Back to Top

A Gentleman in Moscow: A Novel

The mega-bestseller with more than 1.5 million readers that is soon to be a major television series

One of five Summer 2019 reading picks by Bill Gates

“The novel buzzes with the energy of numerous adventures, love affairs, [and] twists of fate.” —The Wall Street Journal

He can’t leave his hotel. You won’t want to.

From the New York Times bestselling author of Rules of Civility—a transporting novel about a man who is ordered to spend the rest of his life inside a luxury hotel.

In 1922, Count Alexander Rostov is deemed an unrepentant aristocrat by a Bolshevik tribunal, and is sentenced to house arrest in the Metropol, a grand hotel across the street from the Kremlin. Rostov, an indomitable man of erudition and wit, has never worked a day in his life, and must now live in an attic room while some of the most tumultuous decades in Russian history are unfolding outside the hotel’s doors. Unexpectedly, his reduced circumstances provide him entry into a much larger world of emotional discovery.

Brimming with humor, a glittering cast of characters, and one beautifully rendered scene after another, this singular novel casts a spell as it relates the count’s endeavor to gain a deeper understanding of what it means to be a man of purpose.

Reblogged 1 month ago from www.amazon.com

Comments

Anonymous says:

Kindle version omits important text: for shame My review is about the Kindle version of this book. I read and enjoyed it–didn’t love it–but it wasn’t until I went to my book group to talk about it that I realized that a great deal of important material has been omitted from the Kindle version. there are additions, footnotes, introductions, and such, that give relevant Russian history, in the printed text, and they are central to understanding the book. They are absent from the Kindle version. Thus, as I read it, we had only the…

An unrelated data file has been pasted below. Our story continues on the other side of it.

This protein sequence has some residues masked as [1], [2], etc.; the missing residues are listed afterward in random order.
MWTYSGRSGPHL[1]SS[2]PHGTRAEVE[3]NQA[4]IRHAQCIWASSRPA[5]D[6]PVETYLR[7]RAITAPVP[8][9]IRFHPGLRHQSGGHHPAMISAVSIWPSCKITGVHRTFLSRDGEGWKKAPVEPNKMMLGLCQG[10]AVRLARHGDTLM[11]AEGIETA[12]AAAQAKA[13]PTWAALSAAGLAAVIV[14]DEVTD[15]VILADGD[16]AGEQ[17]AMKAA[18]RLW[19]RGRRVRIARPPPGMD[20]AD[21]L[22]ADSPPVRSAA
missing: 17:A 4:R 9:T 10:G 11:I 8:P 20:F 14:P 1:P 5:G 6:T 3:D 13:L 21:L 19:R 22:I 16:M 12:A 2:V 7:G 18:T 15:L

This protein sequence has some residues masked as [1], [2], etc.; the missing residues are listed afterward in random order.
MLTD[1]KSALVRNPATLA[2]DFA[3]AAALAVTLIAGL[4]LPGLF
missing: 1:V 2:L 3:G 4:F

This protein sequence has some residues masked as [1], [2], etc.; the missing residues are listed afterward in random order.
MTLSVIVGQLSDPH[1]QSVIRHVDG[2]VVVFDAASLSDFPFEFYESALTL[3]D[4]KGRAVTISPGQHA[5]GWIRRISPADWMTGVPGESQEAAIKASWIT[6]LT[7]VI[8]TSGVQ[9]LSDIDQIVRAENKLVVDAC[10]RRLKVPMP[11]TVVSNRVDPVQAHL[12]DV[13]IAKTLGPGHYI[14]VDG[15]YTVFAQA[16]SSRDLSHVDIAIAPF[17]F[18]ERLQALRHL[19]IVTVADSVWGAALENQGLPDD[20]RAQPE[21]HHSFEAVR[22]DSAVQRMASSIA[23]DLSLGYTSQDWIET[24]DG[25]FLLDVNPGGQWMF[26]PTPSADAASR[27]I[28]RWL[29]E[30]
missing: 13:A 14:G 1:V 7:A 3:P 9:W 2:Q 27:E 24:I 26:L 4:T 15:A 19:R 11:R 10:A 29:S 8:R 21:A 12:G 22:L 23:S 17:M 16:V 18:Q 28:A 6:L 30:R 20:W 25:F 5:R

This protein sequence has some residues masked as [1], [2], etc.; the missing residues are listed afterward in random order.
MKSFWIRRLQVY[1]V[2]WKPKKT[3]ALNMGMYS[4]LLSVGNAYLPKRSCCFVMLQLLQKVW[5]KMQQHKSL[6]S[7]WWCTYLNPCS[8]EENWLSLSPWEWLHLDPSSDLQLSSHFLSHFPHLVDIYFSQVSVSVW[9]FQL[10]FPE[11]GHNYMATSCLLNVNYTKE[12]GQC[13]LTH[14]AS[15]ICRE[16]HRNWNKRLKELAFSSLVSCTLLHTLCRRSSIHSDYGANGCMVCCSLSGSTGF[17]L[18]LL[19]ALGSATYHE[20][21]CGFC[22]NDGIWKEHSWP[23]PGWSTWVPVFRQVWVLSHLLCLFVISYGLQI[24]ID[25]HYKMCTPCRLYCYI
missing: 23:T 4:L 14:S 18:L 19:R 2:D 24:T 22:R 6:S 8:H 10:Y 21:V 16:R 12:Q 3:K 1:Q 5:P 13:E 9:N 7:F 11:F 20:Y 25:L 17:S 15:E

Anonymous says:

A charming dinner companion you can’t wait to escape I did finish the book at the request of a friend. But I was surprised by all the positive reviews. I think Annalisa Quinn’s review in NPR sums it up best: “A Gentleman in Moscow is like a quipping, suavely charming dinner companion that you are also a little relieved to escape at the end of the meal.”As literature, I found plot too predictable and the characters not believable.Despite a setting steeped in history, the story line and characters seems to be untouched by…

Write a comment

*